I kick open the red door and find myself in a parking garage. Ahead of me, a "blue" (a policeman) stands on the opposite side of some pipes with his back turned. A closed gate blocks my path to the right. Before I can assess my options, another blue bursts through a nearby door, gun drawn. Seeing nowhere else to run, I turn left and break into a sprint ... just before spotting another gunman straight ahead of me. Uh-oh. The blues open fire. Everything goes dark.
Silence. Mirror's Edge reloads my last checkpoint, and I find myself, once again, standing before the red door. Déjà vu.
Ever wonder why time travel has persisted in science fiction and fantasy? From H.G. Wells and Mark Twain to Back to the Future and Star Trek, the dream of traversing timelines has endured in our pop cultural imagination for well over a century. It's one of those fantasies that, no matter how illogical, speaks to a common desire: to go back and fix our mistakes. I wish I could undo that stupid traffic accident, that embarrassing date, that exam that I totally bombed. Why didn't I do things differently? Wouldn't it be great if I could go back and do it again?
The idea of predicting the future is equally compelling, as uncertainty is one of the great insecurities of modern society. Should I take this new job or keep my old one? How should I invest my money? Am I ready to settle down and have kids? If only I could see how things would turn out before committing to a decision!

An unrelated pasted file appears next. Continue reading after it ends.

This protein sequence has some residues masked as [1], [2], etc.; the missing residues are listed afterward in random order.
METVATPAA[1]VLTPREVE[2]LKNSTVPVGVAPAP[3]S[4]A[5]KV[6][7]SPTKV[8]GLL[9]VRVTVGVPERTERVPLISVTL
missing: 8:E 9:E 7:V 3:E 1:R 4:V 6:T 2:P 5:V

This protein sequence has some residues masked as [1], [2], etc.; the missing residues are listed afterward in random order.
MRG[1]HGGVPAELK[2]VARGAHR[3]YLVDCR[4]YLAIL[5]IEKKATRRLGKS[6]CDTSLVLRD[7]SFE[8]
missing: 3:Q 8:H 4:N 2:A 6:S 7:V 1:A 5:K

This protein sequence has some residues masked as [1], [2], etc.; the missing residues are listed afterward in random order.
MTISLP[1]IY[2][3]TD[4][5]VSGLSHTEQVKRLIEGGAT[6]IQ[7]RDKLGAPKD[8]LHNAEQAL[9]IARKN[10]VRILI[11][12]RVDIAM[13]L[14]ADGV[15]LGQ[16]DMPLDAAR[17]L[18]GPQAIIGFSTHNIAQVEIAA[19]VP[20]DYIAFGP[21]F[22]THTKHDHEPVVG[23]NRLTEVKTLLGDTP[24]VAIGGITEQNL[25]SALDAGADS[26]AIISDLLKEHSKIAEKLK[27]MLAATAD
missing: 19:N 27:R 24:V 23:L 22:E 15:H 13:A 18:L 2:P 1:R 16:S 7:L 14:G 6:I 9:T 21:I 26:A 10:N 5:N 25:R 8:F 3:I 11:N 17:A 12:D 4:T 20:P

Replay indulges both of these fantasies by allowing us to relive situations until we get them right. It's one of the great pleasures of gaming: Whenever we lose, we get to go back and try again, never having to live with failure or regret. The assurance that we'll be afforded this opportunity lets us enter new situations calmly and confidently. Common wisdom tells us we can't have it both ways, but with replay, we can.
I kick open the red door. I know heading left is no good, so without breaking stride, I charge toward the pipes and slide beneath them, gliding past the blue on the other side. No time to think - the blue is already drawing his weapon. I see three possible routes: a door to the left, a corridor behind a large truck and a staircase straight ahead. I hesitate, and the blue puts a shot in my back. Suddenly, getting behind the truck seems very appealing. I dodge past it, hoping for a respite, but spot another blue ahead. The corridor was not the way to go.
Gunfire. Darkness. Silence. Rewind, and I'm back before the red door.
There's something immensely pleasurable about this experience - going back and reliving the same moment over again. And over again. And over and over, until I get it right. It's Groundhog Day.